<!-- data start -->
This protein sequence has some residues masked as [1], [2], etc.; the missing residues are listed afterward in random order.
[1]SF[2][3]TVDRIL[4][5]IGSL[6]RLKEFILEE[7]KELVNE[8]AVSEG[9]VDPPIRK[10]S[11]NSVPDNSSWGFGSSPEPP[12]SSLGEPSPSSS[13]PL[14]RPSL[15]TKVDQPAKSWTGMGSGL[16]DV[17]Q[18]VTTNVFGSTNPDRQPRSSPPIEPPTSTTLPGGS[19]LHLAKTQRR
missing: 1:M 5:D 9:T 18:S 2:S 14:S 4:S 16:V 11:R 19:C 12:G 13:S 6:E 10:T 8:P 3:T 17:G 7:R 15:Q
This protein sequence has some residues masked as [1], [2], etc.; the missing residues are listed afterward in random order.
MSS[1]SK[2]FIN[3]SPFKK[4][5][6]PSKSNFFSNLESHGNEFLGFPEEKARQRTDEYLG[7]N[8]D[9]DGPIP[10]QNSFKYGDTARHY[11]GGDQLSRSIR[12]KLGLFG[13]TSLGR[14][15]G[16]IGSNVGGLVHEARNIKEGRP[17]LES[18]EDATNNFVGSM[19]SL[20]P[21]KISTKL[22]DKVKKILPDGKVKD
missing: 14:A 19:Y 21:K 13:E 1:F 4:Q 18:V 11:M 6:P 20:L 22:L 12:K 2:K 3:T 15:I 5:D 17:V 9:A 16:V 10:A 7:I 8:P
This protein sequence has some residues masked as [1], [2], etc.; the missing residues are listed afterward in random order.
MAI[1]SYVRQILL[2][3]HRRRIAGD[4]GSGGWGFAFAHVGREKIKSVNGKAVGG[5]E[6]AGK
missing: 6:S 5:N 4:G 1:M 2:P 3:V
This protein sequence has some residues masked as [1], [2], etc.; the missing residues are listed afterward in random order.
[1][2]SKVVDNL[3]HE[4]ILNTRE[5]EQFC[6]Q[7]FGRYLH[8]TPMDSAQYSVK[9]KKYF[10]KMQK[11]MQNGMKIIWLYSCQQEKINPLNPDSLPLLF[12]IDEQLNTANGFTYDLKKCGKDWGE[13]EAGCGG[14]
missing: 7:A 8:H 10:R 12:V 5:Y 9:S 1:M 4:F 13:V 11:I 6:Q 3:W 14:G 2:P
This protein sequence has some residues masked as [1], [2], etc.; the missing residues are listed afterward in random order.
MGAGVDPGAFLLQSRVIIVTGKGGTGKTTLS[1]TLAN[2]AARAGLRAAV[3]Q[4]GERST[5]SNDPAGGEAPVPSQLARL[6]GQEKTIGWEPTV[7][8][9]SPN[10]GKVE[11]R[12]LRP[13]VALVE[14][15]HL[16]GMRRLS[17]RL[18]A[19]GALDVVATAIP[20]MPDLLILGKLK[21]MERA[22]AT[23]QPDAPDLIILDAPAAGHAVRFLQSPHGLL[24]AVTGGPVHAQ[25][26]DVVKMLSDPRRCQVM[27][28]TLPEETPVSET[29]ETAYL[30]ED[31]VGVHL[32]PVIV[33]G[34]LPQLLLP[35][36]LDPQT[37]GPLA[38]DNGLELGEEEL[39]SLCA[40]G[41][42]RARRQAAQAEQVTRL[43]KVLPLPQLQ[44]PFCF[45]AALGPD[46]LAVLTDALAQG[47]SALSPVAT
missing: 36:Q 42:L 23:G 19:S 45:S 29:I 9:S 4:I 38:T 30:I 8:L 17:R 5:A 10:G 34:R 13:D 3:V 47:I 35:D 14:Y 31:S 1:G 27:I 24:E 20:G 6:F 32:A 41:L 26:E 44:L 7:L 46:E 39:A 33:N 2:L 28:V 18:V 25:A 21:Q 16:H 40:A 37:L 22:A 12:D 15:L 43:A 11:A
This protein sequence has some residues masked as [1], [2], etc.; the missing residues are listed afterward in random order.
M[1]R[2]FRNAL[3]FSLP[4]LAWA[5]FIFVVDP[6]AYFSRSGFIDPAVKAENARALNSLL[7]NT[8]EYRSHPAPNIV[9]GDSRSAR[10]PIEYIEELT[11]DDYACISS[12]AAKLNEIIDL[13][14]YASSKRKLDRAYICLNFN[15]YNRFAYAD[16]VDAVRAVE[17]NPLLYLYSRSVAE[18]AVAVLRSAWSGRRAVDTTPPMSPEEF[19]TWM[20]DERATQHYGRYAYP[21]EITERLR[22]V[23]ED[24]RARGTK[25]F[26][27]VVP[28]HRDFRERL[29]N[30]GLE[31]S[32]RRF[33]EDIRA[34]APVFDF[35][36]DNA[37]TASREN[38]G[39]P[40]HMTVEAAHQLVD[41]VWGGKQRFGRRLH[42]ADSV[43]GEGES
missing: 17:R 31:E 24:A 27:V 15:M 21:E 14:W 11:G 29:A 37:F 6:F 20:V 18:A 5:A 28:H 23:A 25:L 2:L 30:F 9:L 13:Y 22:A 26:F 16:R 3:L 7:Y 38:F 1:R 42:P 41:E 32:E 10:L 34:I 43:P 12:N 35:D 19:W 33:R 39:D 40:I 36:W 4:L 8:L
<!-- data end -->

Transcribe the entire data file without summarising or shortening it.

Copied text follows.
This protein sequence has some residues masked as [1], [2], etc.; the missing residues are listed afterward in random order.
[1]SF[2][3]TVDRIL[4][5]IGSL[6]RLKEFILEE[7]KELVNE[8]AVSEG[9]VDPPIRK[10]S[11]NSVPDNSSWGFGSSPEPP[12]SSLGEPSPSSS[13]PL[14]RPSL[15]TKVDQPAKSWTGMGSGL[16]DV[17]Q[18]VTTNVFGSTNPDRQPRSSPPIEPPTSTTLPGGS[19]LHLAKTQRR
missing: 1:M 5:D 9:T 18:S 2:S 14:S 4:S 16:V 11:R 19:C 12:G 13:S 6:E 10:T 8:P 3:T 17:G 7:R 15:Q
This protein sequence has some residues masked as [1], [2], etc.; the missing residues are listed afterward in random order.
MSS[1]SK[2]FIN[3]SPFKK[4][5][6]PSKSNFFSNLESHGNEFLGFPEEKARQRTDEYLG[7]N[8]D[9]DGPIP[10]QNSFKYGDTARHY[11]GGDQLSRSIR[12]KLGLFG[13]TSLGR[14][15]G[16]IGSNVGGLVHEARNIKEGRP[17]LES[18]EDATNNFVGSM[19]SL[20]P[21]KISTKL[22]DKVKKILPDGKVKD
missing: 14:A 19:Y 21:K 13:E 1:F 4:Q 18:V 11:M 6:P 20:L 22:L 12:K 2:K 3:T 15:I 5:D 17:V 9:A 16:V 10:A 7:I 8:P
This protein sequence has some residues masked as [1], [2], etc.; the missing residues are listed afterward in random order.
MAI[1]SYVRQILL[2][3]HRRRIAGD[4]GSGGWGFAFAHVGREKIKSVNGKAVGG[5]E[6]AGK
missing: 6:S 5:N 4:G 1:M 2:P 3:V
This protein sequence has some residues masked as [1], [2], etc.; the missing residues are listed afterward in random order.
[1][2]SKVVDNL[3]HE[4]ILNTRE[5]EQFC[6]Q[7]FGRYLH[8]TPMDSAQYSVK[9]KKYF[10]KMQK[11]MQNGMKIIWLYSCQQEKINPLNPDSLPLLF[12]IDEQLNTANGFTYDLKKCGKDWGE[13]EAGCGG[14]
missing: 7:A 8:H 10:R 12:V 5:Y 9:S 1:M 4:F 13:V 11:I 6:Q 3:W 14:G 2:P
This protein sequence has some residues masked as [1], [2], etc.; the missing residues are listed afterward in random order.
MGAGVDPGAFLLQSRVIIVTGKGGTGKTTLS[1]TLAN[2]AARAGLRAAV[3]Q[4]GERST[5]SNDPAGGEAPVPSQLARL[6]GQEKTIGWEPTV[7][8][9]SPN[10]GKVE[11]R[12]LRP[13]VALVE[14][15]HL[16]GMRRLS[17]RL[18]A[19]GALDVVATAIP[20]MPDLLILGKLK[21]MERA[22]AT[23]QPDAPDLIILDAPAAGHAVRFLQSPHGLL[24]AVTGGPVHAQ[25][26]DVVKMLSDPRRCQVM[27][28]TLPEETPVSET[29]ETAYL[30]ED[31]VGVHL[32]PVIV[33]G[34]LPQLLLP[35][36]LDPQT[37]GPLA[38]DNGLELGEEEL[39]SLCA[40]G[41][42]RARRQAAQAEQVTRL[43]KVLPLPQLQ[44]PFCF[45]AALGPD[46]LAVLTDALAQG[47]SALSPVAT
missing: 36:Q 42:L 23:G 19:S 45:S 29:I 9:S 4:I 38:T 30:I 8:L 17:R 5:A 10:G 34:R 13:D 3:V 47:I 35:D 14:Y 31:S 1:G 27:I 24:E 20:G 6:F 32:A 41:L 26:E 44:L 7:L 46:E 39:A 33:N 2:L 28:V 18:V 25:A 21:Q 16:H 40:A 37:L 22:A 12:D 15:L 43:A 11:A
This protein sequence has some residues masked as [1], [2], etc.; the missing residues are listed afterward in random order.
M[1]R[2]FRNAL[3]FSLP[4]LAWA[5]FIFVVDP[6]AYFSRSGFIDPAVKAENARALNSLL[7]NT[8]EYRSHPAPNIV[9]GDSRSAR[10]PIEYIEELT[11]DDYACISS[12]AAKLNEIIDL[13][14]YASSKRKLDRAYICLNFN[15]YNRFAYAD[16]VDAVRAVE[17]NPLLYLYSRSVAE[18]AVAVLRSAWSGRRAVDTTPPMSPEEF[19]TWM[20]DERATQHYGRYAYP[21]EITERLR[22]V[23]ED[24]RARGTK[25]F[26][27]VVP[28]HRDFRERL[29]N[30]GLE[31]S[32]RRF[33]EDIRA[34]APVFDF[35][36]DNA[37]TASREN[38]G[39]P[40]HMTVEAAHQLVD[41]VWGGKQRFGRRLH[42]ADSV[43]GEGES
missing: 17:R 31:E 24:A 27:V 15:M 21:E 14:W 11:G 29:A 37:F 6:F 20:V 18:A 5:A 28:H 23:A 25:L 2:L 30:F 9:L 13:Y 22:A 26:F 16:R 3:L 7:Y 38:F 1:R 42:P 41:E 32:E 10:L 34:I 43:P 12:N 35:D 19:W 33:R 39:D 40:I 36:W 4:L 8:L